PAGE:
How many sectors ahead will be read when you access the hard drive.
The HDPARM program provides two performance-testing features that are crucial to letting you know whether or not you're making improvements as you tweak along. The command:
hdparm -Tt /dev/hda1

will show results such as the following before enhancing the performance:

Timing buffer-cache reads: 128 MB in 5.97 seconds = 21.43 MB/sec

Timing buffered disk reads: 64 MB in 17.97 seconds = 3.56 MB/sec

and then results like these after enhancing the performance:
Timing buffer-cache reads: 128 MB in 0.91 seconds =140.66 MB/sec

Timing buffered disk reads: 64 MB in 3.78 seconds = 16.93 MB/sec

The goal of this hack is to see the time in seconds decrease and the MB/sec to increase. You can do that by using a variety of parameters, invoked one at a time, then rerunning the performance tests to see if things are improving or not.
Mistakes during the setup process may damage your filesystem and all of its data, so it's best to do this after a fresh install of Linux or right after you've done a full backup.
Begin by setting the operating mode of the interface between the system and the disk drive using one of the following parameters:
hdparm -c0 /dev/hda  #sets operating mode to 16-bits
hdparm -c1 /dev/hda  #sets operating mode to 32-bits
hdparm -c3 /dev/hda  #sets operating mode to 32-bits synchronized

Mode 1 (-c1) is used most often for best performance. Mode 3 (-c3) only is needed for some chipsets.
Next set the data transfer parameters, which you can determine from the output of the "-I" command shown earlier (in that case 8 is the maximum supported):
hdparm -m8 /dev/hda

Next try activating DMA mode for your system interface:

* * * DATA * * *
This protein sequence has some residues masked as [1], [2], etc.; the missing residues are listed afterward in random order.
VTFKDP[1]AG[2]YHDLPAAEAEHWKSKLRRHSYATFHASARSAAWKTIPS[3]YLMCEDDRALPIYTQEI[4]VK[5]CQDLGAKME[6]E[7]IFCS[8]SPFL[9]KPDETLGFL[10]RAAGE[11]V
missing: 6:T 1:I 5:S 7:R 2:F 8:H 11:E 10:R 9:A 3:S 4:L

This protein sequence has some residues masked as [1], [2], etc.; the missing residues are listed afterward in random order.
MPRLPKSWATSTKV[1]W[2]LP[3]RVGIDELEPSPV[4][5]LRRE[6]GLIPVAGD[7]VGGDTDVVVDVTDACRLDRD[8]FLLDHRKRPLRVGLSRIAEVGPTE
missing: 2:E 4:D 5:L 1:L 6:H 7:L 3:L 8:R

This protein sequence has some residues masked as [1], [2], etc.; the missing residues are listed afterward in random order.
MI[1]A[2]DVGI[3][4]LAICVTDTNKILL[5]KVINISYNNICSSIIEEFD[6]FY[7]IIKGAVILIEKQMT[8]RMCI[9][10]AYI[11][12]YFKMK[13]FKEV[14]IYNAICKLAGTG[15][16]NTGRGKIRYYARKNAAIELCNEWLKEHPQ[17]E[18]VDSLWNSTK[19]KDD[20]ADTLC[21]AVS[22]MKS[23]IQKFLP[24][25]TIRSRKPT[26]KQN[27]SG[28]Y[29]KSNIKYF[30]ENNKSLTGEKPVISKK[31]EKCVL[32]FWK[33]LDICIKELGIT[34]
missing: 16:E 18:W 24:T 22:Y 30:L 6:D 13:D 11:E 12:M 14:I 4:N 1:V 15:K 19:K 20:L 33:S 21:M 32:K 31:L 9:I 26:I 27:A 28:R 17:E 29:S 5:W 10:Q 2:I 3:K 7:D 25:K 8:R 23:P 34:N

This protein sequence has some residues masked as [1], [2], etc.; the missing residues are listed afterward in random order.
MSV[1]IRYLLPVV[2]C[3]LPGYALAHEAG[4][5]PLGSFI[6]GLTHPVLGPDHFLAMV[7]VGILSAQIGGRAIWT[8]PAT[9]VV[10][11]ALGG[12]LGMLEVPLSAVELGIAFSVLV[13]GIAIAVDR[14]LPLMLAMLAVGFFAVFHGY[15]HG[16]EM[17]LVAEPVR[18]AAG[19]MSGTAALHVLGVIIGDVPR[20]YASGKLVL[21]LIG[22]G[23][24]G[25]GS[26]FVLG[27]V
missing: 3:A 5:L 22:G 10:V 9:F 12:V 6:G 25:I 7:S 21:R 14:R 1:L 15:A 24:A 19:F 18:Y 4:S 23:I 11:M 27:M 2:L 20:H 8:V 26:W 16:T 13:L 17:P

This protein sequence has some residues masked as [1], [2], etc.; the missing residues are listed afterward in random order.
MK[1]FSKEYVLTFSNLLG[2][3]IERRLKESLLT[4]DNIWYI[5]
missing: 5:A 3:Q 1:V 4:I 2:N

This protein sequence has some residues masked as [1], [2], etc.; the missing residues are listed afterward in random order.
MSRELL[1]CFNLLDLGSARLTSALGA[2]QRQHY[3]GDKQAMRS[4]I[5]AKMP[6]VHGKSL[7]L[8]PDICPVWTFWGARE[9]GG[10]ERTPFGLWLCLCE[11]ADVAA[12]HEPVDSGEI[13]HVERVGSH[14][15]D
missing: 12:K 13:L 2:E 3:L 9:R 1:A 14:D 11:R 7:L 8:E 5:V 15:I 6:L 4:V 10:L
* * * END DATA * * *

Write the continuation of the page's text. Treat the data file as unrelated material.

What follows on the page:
hdparm -d1

Then set the drive mode (a value of X32 is most common; UDMA-5 is X69):
hdparm -X32 /dev/hda

hdparm -X69 /dev/hda

Finally, try setting the read-ahead value, which is typically set to the same value as multcount from earlier, or 8:
hdparm -a8 /dev/hda

If any or all of these settings make incremental improvements in performance, remember them and create a script that sets them all sequentially or includes them all in one line. I prefer sequential lines to ensure the drive accepts each command separately and I do not lose a setting if another fails to take. From all of this, you might typically be using the following parameters:
hdparm -c1
hdparm -m8 /dev/hda
hdparm -d1
hdparm -X34 /dev/hda
hdparm -a8 /dev/hda

Another single-command example that may work best for your system is:
hdparm -X66 -d1 -u1 -m16 -c3 /dev/hda

Save either to a file and make the file a script to place in the directory for the runlevel at which you normally use Linux. For example:
  1. Using a text editor, create then save the script as /etc/init.d/hdparm.local.
  2. Configure it to start in runlevel 5 with the following command:
    ln -s /etc/init.d/hdparm.local /etc/rc5.d/S20hdparm.local

The rc5.d part of the parameter string indicates runlevel 5, which is the normal operating mode for most Linux systems. To find out your default runlevel, examine/etc/inittab for the inittdefault entry, as in:

The next step is to keep an eye on dmesg and/or /var/log/syslog. In some cases, an error will cause the settings to be reset. So that's where the -k (keep) flag comes in. If you're 100% positive that these settings won't corrupt your data, you can add -k to the script.